Another indication that the common units for BreitBurn Energy Partners is likely to be of little or no value after the planned deleveraging efforts is the modified incentive compensation plan for key executives. The key executives are voluntarily forfeiting unit incentives and receiving potential cash payments for reaching various objectives instead.

BreitBurn In 2016

For BreitBurn to be a viable company in the long run, it ideally needs to eliminate its unsecured and second-lien interest costs. That would reduce its annual interest costs by around $153 million and bring its breakeven point (based on its projected 2016 production exit rate) around $55 to $60 oil and $3.25 natural gas.

At $42 oil and $2.40 natural gas in 2016 (roughly based on actual prices for the first four months followed by strip pricing for the remaining eight months), BreitBurn would end up with approximately $968 million in revenue including hedges.

Units

Price/Unit

$ Million

Oil Production (MBbls)

9,750

$37.40

$365

NGL Production (MBbls)

1,850

$16.80

$31

Natural Gas Production (MMCfe)

40,500

$2.46

$100

Other Revenue

$29

Hedge Value

$443

Total Revenue

$968

Click to enlarge

Total expenses would be $593 million, including the effect of the suspended preferred distribution, the reduced capital expenditure budget, and no bond interest payments.

Expense

$ Million

Lease Operating Expense

$349

Production and Property Taxes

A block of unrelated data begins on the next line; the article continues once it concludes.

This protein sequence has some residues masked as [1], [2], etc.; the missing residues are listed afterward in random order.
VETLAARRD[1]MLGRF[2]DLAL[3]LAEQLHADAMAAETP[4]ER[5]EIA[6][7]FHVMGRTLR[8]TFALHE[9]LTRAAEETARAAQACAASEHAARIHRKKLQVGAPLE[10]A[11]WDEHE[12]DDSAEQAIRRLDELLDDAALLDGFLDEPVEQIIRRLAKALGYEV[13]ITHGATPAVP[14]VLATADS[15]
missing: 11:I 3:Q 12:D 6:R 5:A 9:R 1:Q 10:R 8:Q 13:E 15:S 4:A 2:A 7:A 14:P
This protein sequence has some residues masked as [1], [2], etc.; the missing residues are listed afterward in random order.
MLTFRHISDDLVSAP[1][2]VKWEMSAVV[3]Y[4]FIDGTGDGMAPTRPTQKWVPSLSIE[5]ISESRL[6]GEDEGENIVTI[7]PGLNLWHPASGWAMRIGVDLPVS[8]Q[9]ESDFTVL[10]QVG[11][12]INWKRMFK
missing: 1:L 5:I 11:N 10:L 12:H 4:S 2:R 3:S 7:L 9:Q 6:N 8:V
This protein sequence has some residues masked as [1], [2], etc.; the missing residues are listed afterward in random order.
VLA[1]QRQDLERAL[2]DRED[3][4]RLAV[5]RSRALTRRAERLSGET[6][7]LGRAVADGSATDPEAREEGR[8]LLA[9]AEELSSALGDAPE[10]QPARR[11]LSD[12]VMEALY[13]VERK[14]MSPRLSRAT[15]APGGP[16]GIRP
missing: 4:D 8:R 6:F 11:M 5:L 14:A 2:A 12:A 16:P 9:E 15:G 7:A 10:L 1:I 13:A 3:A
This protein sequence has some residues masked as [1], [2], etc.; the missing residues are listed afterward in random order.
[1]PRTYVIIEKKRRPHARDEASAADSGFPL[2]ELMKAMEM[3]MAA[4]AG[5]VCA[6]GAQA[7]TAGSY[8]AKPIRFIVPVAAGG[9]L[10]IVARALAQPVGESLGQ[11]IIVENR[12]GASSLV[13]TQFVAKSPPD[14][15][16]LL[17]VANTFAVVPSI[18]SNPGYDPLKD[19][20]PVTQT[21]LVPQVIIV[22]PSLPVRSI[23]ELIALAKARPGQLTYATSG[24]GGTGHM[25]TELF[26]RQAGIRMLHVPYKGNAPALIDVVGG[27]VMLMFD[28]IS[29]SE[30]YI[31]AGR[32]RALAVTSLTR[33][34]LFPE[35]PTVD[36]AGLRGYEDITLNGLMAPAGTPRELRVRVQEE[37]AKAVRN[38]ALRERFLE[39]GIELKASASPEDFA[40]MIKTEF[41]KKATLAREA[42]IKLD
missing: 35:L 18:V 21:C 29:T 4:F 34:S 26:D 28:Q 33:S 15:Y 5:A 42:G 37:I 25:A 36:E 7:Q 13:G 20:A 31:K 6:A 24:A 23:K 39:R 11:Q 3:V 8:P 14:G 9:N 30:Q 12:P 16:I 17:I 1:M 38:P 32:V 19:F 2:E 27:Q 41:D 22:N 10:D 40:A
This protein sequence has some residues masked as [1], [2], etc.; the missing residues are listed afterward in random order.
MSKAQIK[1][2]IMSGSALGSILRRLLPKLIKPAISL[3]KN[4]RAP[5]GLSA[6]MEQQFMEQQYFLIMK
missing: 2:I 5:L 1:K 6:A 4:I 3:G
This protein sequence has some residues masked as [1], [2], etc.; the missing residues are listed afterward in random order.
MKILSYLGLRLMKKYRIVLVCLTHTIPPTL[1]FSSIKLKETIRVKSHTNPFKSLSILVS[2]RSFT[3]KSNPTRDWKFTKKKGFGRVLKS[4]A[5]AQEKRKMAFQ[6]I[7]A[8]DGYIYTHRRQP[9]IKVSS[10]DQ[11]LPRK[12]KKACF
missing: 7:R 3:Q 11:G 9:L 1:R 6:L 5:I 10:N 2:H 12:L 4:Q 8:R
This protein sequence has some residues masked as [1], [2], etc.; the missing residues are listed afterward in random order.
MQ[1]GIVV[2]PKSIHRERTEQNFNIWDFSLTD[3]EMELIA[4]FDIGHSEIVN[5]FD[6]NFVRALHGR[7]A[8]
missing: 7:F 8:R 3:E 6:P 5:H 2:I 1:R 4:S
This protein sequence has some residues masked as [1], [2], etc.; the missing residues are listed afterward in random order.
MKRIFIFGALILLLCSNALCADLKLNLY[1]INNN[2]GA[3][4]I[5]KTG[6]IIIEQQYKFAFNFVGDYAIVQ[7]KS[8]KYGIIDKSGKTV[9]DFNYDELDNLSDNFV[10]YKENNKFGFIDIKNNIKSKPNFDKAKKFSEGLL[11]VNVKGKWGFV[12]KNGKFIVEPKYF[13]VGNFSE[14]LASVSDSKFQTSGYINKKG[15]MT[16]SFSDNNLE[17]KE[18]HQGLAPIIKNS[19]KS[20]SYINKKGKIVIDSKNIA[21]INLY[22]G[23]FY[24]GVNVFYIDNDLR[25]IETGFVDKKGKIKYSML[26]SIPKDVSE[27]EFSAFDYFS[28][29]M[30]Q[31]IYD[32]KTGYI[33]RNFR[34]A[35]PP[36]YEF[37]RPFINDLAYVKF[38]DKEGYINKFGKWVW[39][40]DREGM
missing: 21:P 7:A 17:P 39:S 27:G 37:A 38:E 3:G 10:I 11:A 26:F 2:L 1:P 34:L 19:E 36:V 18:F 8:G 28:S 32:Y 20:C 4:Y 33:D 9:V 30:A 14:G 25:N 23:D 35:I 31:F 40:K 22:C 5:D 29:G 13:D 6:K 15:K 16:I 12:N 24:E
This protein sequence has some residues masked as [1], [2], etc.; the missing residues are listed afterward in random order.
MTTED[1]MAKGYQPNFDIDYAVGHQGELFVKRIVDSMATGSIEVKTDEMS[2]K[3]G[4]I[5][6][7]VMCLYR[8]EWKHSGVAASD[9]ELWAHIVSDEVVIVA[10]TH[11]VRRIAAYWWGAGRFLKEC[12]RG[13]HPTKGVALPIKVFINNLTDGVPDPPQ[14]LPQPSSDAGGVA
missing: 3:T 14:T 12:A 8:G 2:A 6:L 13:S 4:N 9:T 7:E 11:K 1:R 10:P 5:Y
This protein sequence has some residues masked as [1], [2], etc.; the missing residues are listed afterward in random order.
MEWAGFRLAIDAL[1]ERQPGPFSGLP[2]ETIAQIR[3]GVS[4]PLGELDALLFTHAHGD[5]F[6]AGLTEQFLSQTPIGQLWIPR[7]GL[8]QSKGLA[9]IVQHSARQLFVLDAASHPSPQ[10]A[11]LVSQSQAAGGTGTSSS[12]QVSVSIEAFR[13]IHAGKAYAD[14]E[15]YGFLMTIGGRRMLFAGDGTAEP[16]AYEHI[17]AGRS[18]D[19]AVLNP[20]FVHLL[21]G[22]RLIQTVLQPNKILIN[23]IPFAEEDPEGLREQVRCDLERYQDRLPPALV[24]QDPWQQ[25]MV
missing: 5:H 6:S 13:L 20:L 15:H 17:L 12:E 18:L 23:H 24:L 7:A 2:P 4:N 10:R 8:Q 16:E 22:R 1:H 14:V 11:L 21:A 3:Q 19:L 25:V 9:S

$41

Other Operating Expenses

$17

Cash G&A

$58

Cash Interest

$36

Capital Expenditures

$86

Preferred Distributions

$6

Total Expenses

$593

Click to enlarge

BreitBurn would be able to pay down its credit facility debt to approximately $854 million at the end of 2016 in this scenario.

BreitBurn In 2017

BreitBurn's production is expected to be slightly lower in 2017 due to production falling throughout 2016 with its current budget. If oil averages $50 and natural gas averages $3 during 2017, then BreitBurn would generate $772 million in revenue during 2017. These oil and gas prices are modestly above strip.

Units

Price/Unit

$ Million

Oil Production (MBbls)

9,000

$44.00

$396

NGL Production (MBbls)

1,700

$20.00

$34

Natural Gas Production (MMCfe)

37,800

$3.08

$116

Other Revenue

$29

Hedge Value

$197

Total Revenue

$772

Click to enlarge

If BreitBurn wants to maintain production levels, its capital expenditures will go up to $170 million. This would result in around $643 million in cash expenses during 2017.